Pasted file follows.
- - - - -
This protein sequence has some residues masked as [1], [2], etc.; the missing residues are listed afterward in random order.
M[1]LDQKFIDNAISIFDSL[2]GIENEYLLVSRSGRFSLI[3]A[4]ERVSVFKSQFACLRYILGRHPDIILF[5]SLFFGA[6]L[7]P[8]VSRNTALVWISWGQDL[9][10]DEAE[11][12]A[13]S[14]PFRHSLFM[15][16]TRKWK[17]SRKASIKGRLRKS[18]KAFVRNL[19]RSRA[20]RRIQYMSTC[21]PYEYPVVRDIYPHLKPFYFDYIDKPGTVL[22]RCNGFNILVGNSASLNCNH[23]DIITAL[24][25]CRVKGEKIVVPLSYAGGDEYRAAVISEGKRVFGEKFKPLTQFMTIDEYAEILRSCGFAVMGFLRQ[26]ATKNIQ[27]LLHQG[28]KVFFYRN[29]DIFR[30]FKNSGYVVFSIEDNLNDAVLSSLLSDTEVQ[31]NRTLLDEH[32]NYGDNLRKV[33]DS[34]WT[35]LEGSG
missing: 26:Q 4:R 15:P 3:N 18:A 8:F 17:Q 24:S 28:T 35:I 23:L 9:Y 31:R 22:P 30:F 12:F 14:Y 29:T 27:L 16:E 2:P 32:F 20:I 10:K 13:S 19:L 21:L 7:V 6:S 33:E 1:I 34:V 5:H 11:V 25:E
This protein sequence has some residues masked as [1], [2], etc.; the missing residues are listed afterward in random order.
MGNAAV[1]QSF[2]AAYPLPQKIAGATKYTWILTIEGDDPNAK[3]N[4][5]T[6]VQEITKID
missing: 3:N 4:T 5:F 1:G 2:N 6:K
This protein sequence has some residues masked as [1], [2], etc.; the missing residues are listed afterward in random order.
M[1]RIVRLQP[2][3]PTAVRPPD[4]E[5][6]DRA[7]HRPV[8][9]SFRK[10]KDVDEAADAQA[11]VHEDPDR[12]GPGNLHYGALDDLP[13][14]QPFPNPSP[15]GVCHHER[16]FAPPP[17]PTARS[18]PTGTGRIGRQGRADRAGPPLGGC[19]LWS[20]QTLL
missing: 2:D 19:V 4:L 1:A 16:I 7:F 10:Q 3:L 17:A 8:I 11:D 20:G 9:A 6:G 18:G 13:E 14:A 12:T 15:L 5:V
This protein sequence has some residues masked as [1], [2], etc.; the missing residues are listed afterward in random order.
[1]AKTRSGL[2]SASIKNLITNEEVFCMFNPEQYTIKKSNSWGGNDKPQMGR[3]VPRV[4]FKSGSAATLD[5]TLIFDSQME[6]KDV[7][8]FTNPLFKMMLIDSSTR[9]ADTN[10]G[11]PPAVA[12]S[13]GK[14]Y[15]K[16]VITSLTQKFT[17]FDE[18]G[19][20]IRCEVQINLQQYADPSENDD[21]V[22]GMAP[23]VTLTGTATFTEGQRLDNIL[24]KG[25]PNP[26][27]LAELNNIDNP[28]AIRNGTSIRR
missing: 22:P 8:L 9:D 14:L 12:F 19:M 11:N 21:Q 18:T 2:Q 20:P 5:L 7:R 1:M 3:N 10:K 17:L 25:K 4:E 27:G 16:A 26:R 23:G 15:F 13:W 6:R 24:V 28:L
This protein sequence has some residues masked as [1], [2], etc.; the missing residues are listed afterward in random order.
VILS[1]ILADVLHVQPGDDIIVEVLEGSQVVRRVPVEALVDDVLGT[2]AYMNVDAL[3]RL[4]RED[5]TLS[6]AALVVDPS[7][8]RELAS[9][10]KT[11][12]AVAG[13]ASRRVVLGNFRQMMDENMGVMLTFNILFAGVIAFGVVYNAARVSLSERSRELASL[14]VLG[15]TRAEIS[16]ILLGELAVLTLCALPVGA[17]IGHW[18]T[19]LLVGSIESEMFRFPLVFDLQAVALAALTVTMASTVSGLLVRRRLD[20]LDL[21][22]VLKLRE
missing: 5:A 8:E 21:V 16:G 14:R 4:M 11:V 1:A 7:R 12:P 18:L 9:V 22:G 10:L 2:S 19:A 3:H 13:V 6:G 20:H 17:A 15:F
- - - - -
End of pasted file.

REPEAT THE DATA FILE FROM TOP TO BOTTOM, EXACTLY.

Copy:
This protein sequence has some residues masked as [1], [2], etc.; the missing residues are listed afterward in random order.
M[1]LDQKFIDNAISIFDSL[2]GIENEYLLVSRSGRFSLI[3]A[4]ERVSVFKSQFACLRYILGRHPDIILF[5]SLFFGA[6]L[7]P[8]VSRNTALVWISWGQDL[9][10]DEAE[11][12]A[13]S[14]PFRHSLFM[15][16]TRKWK[17]SRKASIKGRLRKS[18]KAFVRNL[19]RSRA[20]RRIQYMSTC[21]PYEYPVVRDIYPHLKPFYFDYIDKPGTVL[22]RCNGFNILVGNSASLNCNH[23]DIITAL[24][25]CRVKGEKIVVPLSYAGGDEYRAAVISEGKRVFGEKFKPLTQFMTIDEYAEILRSCGFAVMGFLRQ[26]ATKNIQ[27]LLHQG[28]KVFFYRN[29]DIFR[30]FKNSGYVVFSIEDNLNDAVLSSLLSDTEVQ[31]NRTLLDEH[32]NYGDNLRKV[33]DS[34]WT[35]LEGSG
missing: 26:Q 4:R 15:P 3:N 18:A 8:F 17:Q 24:S 28:T 35:I 23:L 9:Y 31:R 22:P 30:F 12:F 14:Y 29:T 27:L 16:E 2:P 32:F 20:I 10:K 13:S 19:L 21:L 7:V 6:S 33:E 1:I 34:V 5:H 11:V 25:E
This protein sequence has some residues masked as [1], [2], etc.; the missing residues are listed afterward in random order.
MGNAAV[1]QSF[2]AAYPLPQKIAGATKYTWILTIEGDDPNAK[3]N[4][5]T[6]VQEITKID
missing: 3:N 4:T 5:F 1:G 2:N 6:K
This protein sequence has some residues masked as [1], [2], etc.; the missing residues are listed afterward in random order.
M[1]RIVRLQP[2][3]PTAVRPPD[4]E[5][6]DRA[7]HRPV[8][9]SFRK[10]KDVDEAADAQA[11]VHEDPDR[12]GPGNLHYGALDDLP[13][14]QPFPNPSP[15]GVCHHER[16]FAPPP[17]PTARS[18]PTGTGRIGRQGRADRAGPPLGGC[19]LWS[20]QTLL
missing: 2:D 19:V 4:L 1:A 16:I 7:F 10:Q 3:L 17:A 8:I 11:D 20:G 9:A 6:G 18:G 13:E 14:A 12:T 15:L 5:V
This protein sequence has some residues masked as [1], [2], etc.; the missing residues are listed afterward in random order.
[1]AKTRSGL[2]SASIKNLITNEEVFCMFNPEQYTIKKSNSWGGNDKPQMGR[3]VPRV[4]FKSGSAATLD[5]TLIFDSQME[6]KDV[7][8]FTNPLFKMMLIDSSTR[9]ADTN[10]G[11]PPAVA[12]S[13]GK[14]Y[15]K[16]VITSLTQKFT[17]FDE[18]G[19][20]IRCEVQINLQQYADPSENDD[21]V[22]GMAP[23]VTLTGTATFTEGQRLDNIL[24]KG[25]PNP[26][27]LAELNNIDNP[28]AIRNGTSIRR
missing: 22:P 8:L 9:D 14:L 12:F 19:M 11:N 21:Q 18:T 2:Q 20:P 5:L 7:R 1:M 3:N 10:K 17:L 25:K 4:E 27:G 16:A 26:R 23:G 15:F 13:W 6:R 24:V 28:L
This protein sequence has some residues masked as [1], [2], etc.; the missing residues are listed afterward in random order.
VILS[1]ILADVLHVQPGDDIIVEVLEGSQVVRRVPVEALVDDVLGT[2]AYMNVDAL[3]RL[4]RED[5]TLS[6]AALVVDPS[7][8]RELAS[9][10]KT[11][12]AVAG[13]ASRRVVLGNFRQMMDENMGVMLTFNILFAGVIAFGVVYNAARVSLSERSRELASL[14]VLG[15]TRAEIS[16]ILLGELAVLTLCALPVGA[17]IGHW[18]T[19]LLVGSIESEMFRFPLVFDLQAVALAALTVTMASTVSGLLVRRRLD[20]LDL[21][22]VLKLRE
missing: 5:A 8:E 21:V 16:G 14:R 4:M 11:V 1:A 7:R 12:P 18:L 9:V 22:G 10:L 2:S 19:A 3:H 13:V 6:G 20:H 17:A 15:F